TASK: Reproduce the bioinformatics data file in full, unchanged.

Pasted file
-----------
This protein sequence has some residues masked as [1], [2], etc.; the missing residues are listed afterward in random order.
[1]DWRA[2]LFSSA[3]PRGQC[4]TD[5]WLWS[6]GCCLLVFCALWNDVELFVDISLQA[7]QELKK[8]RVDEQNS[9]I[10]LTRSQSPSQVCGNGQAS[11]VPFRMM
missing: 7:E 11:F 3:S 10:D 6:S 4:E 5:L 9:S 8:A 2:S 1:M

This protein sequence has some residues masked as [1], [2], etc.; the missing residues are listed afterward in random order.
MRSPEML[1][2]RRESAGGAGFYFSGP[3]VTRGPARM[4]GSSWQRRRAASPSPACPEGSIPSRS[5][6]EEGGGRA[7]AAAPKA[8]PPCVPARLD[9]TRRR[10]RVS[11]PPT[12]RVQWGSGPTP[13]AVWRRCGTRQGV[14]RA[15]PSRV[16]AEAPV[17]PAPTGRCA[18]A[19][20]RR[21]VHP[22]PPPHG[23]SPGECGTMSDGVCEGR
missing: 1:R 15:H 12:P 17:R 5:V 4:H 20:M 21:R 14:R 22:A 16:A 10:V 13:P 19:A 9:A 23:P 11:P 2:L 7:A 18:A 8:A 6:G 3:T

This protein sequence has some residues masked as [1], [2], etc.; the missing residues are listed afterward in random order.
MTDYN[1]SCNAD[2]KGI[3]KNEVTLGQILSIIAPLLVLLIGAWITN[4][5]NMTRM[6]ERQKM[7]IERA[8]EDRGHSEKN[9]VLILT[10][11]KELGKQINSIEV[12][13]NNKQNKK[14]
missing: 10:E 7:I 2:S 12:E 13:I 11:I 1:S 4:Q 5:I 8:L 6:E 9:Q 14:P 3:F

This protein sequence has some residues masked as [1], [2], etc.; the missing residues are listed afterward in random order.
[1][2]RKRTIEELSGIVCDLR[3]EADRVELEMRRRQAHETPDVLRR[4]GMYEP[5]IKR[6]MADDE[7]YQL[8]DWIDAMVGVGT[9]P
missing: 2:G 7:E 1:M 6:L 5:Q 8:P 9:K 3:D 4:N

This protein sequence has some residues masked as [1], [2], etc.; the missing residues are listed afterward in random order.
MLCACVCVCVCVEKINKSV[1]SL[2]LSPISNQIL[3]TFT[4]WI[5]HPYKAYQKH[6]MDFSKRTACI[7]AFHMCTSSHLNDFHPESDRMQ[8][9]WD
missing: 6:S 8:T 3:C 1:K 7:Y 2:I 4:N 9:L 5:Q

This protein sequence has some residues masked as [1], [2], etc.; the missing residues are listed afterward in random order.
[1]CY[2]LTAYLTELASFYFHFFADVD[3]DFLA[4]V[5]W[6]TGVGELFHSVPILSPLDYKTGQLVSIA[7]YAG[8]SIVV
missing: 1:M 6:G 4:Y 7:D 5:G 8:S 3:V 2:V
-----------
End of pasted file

This protein sequence has some residues masked as [1], [2], etc.; the missing residues are listed afterward in random order.
[1]DWRA[2]LFSSA[3]PRGQC[4]TD[5]WLWS[6]GCCLLVFCALWNDVELFVDISLQA[7]QELKK[8]RVDEQNS[9]I[10]LTRSQSPSQVCGNGQAS[11]VPFRMM
missing: 7:E 11:F 3:S 10:D 6:S 4:E 5:L 9:S 8:A 2:S 1:M

This protein sequence has some residues masked as [1], [2], etc.; the missing residues are listed afterward in random order.
MRSPEML[1][2]RRESAGGAGFYFSGP[3]VTRGPARM[4]GSSWQRRRAASPSPACPEGSIPSRS[5][6]EEGGGRA[7]AAAPKA[8]PPCVPARLD[9]TRRR[10]RVS[11]PPT[12]RVQWGSGPTP[13]AVWRRCGTRQGV[14]RA[15]PSRV[16]AEAPV[17]PAPTGRCA[18]A[19][20]RR[21]VHP[22]PPPHG[23]SPGECGTMSDGVCEGR
missing: 1:R 15:H 12:P 17:R 5:V 4:H 20:M 21:R 14:R 22:A 16:A 10:V 13:P 19:A 9:A 23:P 11:P 2:L 7:A 18:A 8:A 6:G 3:T

This protein sequence has some residues masked as [1], [2], etc.; the missing residues are listed afterward in random order.
MTDYN[1]SCNAD[2]KGI[3]KNEVTLGQILSIIAPLLVLLIGAWITN[4][5]NMTRM[6]ERQKM[7]IERA[8]EDRGHSEKN[9]VLILT[10][11]KELGKQINSIEV[12][13]NNKQNKK[14]
missing: 10:E 7:I 2:S 12:E 13:I 11:I 1:S 4:Q 5:I 8:L 6:E 9:Q 14:P 3:F

This protein sequence has some residues masked as [1], [2], etc.; the missing residues are listed afterward in random order.
[1][2]RKRTIEELSGIVCDLR[3]EADRVELEMRRRQAHETPDVLRR[4]GMYEP[5]IKR[6]MADDE[7]YQL[8]DWIDAMVGVGT[9]P
missing: 2:G 7:E 1:M 6:L 5:Q 8:P 9:K 3:D 4:N

This protein sequence has some residues masked as [1], [2], etc.; the missing residues are listed afterward in random order.
MLCACVCVCVCVEKINKSV[1]SL[2]LSPISNQIL[3]TFT[4]WI[5]HPYKAYQKH[6]MDFSKRTACI[7]AFHMCTSSHLNDFHPESDRMQ[8][9]WD
missing: 6:S 8:T 3:C 1:K 7:Y 2:I 4:N 9:L 5:Q

This protein sequence has some residues masked as [1], [2], etc.; the missing residues are listed afterward in random order.
[1]CY[2]LTAYLTELASFYFHFFADVD[3]DFLA[4]V[5]W[6]TGVGELFHSVPILSPLDYKTGQLVSIA[7]YAG[8]SIVV
missing: 1:M 6:G 4:Y 7:D 5:G 8:S 3:V 2:V